Lateral Collateral Ligament | Florida Orthopaedic Institute
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Lateral Collateral Ligament (LCL) Injuries

Overview

A lateral collateral ligament injury happens when the ligament located in the knee joint is injured. Ligaments are thick, strong bands of tissue that connect bone to bone, which helps to keep the knee joint stable. A lateral collateral ligament injury does not have to be completely torn. It can also be strained, sprained, or partially torn. There are both surgical and nonsurgical treatments available to help heal your ligament injury. Nonsurgical treatments are the main way to treat the injury. But if the injury is severe, then surgery may be necessary.

Anatomy

Three bones meet to form your knee joint: your thighbone (femur), shinbone (tibia), and kneecap (patella). Your kneecap sits in front of the joint to provide protection.

Bones are connected with ligaments. There are four primary ligaments in your knee. They act like strong ropes to hold the bones together and keep your knee stable. The lateral collateral ligament (LCL) runs along the outside of the knee joint, from the outside of the bottom of the femur to the top of the fibula. The LCL helps keep the knee joint stable, especially the outside of the joint.

Lateral Collateral Ligament

Description

A lateral collateral ligament injury is when the ligament located in the knee joint is injured. Since the knee relies solely on the surrounding ligaments and muscles for stability, it can be easily injured. Any direct contact to the knee or hard muscle contraction, such as changing direction rapidly while running, can injure a knee ligament.

An injury to a lateral collateral ligament may include straining, spraining, and partially or completely tearing any part of the ligament. The leading cause of lateral collateral ligament injuries is from a direct-force trauma to the inside of the knee, causing the knee to be pushed outward. This puts pressure on the outside of the knee and causes the ligament to stretch or tear.

Symptoms

There are several symptoms associated with lateral collateral ligament injury, including:

  • Pain on the outside of the knee.
  • Swelling over and around the area of the injury.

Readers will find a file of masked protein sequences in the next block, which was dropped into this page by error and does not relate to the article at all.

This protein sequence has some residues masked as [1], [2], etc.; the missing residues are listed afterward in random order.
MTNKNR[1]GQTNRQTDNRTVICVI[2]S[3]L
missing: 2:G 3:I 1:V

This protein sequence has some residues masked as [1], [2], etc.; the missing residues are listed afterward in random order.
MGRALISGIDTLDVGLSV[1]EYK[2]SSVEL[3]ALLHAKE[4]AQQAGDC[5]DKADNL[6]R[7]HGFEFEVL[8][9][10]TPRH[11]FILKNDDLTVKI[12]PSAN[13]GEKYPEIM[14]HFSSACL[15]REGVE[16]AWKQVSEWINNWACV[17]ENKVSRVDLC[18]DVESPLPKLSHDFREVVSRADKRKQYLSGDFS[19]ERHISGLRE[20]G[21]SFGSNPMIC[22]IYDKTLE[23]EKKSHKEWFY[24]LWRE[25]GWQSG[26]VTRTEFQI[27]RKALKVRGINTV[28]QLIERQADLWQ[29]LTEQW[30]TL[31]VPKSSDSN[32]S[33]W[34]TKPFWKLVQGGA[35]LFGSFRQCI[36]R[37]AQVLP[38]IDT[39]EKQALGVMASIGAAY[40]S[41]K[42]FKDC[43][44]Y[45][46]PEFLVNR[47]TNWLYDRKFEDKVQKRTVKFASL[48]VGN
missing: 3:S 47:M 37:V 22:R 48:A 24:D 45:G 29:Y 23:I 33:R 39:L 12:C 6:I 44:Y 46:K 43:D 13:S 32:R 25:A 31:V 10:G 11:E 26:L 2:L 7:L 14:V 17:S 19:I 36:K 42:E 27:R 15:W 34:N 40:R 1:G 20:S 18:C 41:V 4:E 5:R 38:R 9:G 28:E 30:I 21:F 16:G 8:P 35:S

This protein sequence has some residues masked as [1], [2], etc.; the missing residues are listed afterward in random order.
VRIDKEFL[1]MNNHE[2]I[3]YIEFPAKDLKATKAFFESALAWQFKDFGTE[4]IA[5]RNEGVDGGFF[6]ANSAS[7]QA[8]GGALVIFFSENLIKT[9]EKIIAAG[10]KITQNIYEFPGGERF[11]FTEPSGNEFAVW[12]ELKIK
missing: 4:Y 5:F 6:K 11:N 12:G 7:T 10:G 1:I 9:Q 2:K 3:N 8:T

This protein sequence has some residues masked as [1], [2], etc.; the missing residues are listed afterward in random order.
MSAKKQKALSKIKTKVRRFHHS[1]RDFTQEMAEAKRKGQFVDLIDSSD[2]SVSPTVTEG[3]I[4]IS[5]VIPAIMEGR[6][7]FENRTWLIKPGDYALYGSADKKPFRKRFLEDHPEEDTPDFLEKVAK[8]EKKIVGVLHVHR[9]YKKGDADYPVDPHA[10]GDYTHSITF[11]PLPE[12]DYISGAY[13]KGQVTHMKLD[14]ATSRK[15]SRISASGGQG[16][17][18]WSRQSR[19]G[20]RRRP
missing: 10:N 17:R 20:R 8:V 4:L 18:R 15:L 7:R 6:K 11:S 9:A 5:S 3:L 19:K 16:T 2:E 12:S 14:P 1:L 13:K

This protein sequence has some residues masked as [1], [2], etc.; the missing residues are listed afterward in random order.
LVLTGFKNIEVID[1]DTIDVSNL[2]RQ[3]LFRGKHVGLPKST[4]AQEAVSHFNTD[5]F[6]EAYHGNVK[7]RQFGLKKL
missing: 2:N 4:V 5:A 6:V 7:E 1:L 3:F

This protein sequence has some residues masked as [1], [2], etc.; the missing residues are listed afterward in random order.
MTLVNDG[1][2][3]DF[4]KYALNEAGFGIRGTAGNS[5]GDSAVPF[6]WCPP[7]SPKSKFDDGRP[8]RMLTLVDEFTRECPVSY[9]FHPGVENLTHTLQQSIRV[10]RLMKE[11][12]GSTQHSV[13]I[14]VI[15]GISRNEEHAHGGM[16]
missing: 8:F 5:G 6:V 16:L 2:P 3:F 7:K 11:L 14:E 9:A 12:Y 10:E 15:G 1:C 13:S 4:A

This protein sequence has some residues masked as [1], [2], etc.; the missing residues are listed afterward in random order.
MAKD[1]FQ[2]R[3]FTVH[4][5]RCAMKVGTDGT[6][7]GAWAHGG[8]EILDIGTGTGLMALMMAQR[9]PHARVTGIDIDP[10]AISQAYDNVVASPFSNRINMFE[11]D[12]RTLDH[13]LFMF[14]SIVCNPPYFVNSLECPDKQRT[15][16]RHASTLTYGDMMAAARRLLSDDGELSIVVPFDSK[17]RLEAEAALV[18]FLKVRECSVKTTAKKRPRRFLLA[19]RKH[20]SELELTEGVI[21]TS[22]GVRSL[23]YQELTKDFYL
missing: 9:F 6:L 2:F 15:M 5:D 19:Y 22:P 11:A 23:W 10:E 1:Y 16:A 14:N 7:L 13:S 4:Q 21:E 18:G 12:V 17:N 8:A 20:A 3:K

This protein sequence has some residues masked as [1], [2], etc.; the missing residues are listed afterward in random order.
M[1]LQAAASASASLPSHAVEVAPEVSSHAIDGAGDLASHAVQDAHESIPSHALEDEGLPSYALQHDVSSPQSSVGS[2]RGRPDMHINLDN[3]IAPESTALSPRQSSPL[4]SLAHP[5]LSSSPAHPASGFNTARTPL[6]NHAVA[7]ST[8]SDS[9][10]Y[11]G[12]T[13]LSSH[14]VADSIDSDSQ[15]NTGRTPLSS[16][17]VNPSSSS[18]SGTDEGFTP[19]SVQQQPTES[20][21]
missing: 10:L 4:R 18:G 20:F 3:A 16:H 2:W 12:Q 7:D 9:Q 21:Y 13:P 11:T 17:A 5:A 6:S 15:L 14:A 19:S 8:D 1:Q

• Knee instability and weakness.

Diagnosis

Your Florida Orthopaedic Institute physician will take a look at your symptoms and overall medical history, followed by a physical examination. During the exam, your physician will look at your injured knee and compare it with your non-injured knee. Most ligament injuries are diagnosed through a physical exam. Sometimes imaging tests may be needed to confirm the diagnosis. These tests include:

  • MAGNETIC RESONANCE IMAGING (MRI) SCANS. This test creates images of soft tissues like the collateral ligaments. If your lateral collateral ligament is torn, this test will show it.
  • X-RAYS. While x-rays will not show any injury to your collateral ligaments, they can identify if you also have a broken bone.

Treatment Overview

There are both surgical and non-surgical treatments available to help get you back on your feet. Non-surgical treatments are the main way to treat lateral collateral ligament injuries. But if the injury is unable to heal, then your physician may recommend surgical procedures.

Lateral Collateral Ligament

Nonsurgical Treatments

Icing, bracing, and physical therapy are the three main nonsurgical options that your Florida Orthopaedic Institute physician can recommend. Typically, non-surgical treatments are recommended first unless your symptoms are severe and need immediate surgical procedures.

  • ICE. Icing your injury is crucial to the healing process. The proper way to ice an injury is to use crushed ice directly to the injured area for 15 to 20 minutes at a time, with at least 1 hour between icing sessions.
  • BRACING. It is important for your knee to be protected from the same sideways force that caused the injury. Bracing helps protect the injured ligament from stress. To further protect the knee, you may also be given crutches which helps from putting weight on your leg. You may need to change your daily activities to avoid movements that could further injure your knee.
  • PHYSICAL THERAPY. Physical therapy can restore function to your knee and strengthen the leg muscles that support it.

Surgical Treatments

Most lateral collateral ligament injuries can be treated successfully without any surgical treatments. But if the torn ligament is unable to heal or is associated with other ligament injuries, your Florida Orthopaedic Institute physician may suggest a surgical procedure to fix it.

Next Steps

Contact your Florida Orthopaedic Institute physician to learn more about lateral collateral ligament injury.

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